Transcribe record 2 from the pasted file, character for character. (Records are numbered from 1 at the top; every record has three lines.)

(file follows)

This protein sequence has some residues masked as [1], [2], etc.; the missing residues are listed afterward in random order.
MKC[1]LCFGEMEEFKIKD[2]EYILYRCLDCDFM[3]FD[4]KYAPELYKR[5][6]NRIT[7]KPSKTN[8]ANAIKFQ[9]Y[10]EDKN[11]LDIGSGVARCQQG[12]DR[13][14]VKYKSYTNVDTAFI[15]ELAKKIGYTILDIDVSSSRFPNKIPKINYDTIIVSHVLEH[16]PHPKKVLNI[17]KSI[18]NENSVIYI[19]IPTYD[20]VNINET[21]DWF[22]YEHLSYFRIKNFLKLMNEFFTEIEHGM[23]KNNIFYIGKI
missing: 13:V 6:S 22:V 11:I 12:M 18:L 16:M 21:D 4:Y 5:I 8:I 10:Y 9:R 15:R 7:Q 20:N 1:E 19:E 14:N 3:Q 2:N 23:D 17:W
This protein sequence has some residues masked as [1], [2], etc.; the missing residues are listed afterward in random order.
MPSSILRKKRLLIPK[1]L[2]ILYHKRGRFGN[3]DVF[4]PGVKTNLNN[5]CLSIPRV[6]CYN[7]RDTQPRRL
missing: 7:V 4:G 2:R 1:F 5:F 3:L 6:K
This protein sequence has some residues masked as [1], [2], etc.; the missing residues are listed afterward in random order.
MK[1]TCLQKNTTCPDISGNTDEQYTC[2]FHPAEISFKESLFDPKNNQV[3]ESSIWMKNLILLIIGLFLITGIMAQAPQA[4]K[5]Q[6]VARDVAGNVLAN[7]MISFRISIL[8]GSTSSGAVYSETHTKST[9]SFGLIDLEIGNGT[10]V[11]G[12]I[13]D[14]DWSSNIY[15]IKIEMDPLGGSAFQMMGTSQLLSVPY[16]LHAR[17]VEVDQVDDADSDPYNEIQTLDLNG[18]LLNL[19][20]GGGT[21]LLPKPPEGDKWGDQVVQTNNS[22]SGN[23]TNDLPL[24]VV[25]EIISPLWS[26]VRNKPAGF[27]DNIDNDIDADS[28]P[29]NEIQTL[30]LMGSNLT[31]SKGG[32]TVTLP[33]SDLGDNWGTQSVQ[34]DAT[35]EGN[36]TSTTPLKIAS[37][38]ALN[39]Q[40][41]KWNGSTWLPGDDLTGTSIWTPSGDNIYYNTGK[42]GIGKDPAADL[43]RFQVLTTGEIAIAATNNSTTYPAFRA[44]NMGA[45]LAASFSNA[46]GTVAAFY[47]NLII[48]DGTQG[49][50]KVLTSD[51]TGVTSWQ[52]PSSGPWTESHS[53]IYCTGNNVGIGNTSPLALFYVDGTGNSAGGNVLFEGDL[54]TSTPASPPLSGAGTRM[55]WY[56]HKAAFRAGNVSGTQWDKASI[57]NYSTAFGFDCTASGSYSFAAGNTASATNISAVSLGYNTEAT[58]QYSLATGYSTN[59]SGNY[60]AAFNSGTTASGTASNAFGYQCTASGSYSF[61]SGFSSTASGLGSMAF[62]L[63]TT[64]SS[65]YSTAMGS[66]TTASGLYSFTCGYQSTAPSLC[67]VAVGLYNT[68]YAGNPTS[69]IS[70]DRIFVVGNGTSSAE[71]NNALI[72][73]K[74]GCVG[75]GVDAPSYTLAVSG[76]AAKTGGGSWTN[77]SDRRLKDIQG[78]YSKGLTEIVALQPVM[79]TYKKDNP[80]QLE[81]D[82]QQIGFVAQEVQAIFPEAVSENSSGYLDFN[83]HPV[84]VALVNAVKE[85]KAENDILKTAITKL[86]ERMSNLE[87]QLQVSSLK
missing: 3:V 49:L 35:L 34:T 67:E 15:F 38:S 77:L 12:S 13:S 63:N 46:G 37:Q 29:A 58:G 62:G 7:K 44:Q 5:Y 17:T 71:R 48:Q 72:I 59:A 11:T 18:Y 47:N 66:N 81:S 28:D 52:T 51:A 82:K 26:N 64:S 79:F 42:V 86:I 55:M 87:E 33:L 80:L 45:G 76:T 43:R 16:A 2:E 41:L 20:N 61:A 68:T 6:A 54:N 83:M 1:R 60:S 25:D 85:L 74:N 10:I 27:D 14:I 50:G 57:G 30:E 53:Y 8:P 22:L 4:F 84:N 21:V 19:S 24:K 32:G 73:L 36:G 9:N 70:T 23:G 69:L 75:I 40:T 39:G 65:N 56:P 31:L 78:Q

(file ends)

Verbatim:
This protein sequence has some residues masked as [1], [2], etc.; the missing residues are listed afterward in random order.
MPSSILRKKRLLIPK[1]L[2]ILYHKRGRFGN[3]DVF[4]PGVKTNLNN[5]CLSIPRV[6]CYN[7]RDTQPRRL
missing: 7:V 4:G 2:R 1:F 5:F 3:L 6:K